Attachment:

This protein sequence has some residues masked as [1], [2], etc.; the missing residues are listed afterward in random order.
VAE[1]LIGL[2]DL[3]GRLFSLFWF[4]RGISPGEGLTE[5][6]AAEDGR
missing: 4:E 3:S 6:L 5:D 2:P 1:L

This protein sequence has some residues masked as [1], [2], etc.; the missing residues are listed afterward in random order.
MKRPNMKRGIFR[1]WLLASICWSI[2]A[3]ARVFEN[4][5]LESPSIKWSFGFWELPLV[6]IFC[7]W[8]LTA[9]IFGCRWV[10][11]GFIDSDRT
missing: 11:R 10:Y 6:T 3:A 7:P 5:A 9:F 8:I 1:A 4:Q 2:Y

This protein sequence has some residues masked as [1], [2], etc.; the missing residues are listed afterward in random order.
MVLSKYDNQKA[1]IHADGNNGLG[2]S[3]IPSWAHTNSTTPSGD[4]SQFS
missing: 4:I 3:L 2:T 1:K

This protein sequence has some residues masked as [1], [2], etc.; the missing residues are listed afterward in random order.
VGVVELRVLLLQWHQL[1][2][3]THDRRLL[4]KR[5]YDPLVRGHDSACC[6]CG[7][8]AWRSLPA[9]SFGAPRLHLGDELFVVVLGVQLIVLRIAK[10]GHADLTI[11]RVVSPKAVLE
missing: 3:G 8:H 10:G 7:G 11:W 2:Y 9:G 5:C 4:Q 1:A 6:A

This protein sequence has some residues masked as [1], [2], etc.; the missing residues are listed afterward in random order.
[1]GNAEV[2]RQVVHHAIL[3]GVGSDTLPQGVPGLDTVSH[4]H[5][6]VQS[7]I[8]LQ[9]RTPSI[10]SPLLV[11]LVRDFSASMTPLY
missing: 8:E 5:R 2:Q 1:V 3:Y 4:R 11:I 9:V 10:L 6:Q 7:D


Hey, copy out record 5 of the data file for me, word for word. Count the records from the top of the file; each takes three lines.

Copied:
This protein sequence has some residues masked as [1], [2], etc.; the missing residues are listed afterward in random order.
[1]GNAEV[2]RQVVHHAIL[3]GVGSDTLPQGVPGLDTVSH[4]H[5][6]VQS[7]I[8]LQ[9]RTPSI[10]SPLLV[11]LVRDFSASMTPLY
missing: 8:E 5:R 2:Q 1:V 3:Y 4:R 11:I 9:V 10:L 6:Q 7:D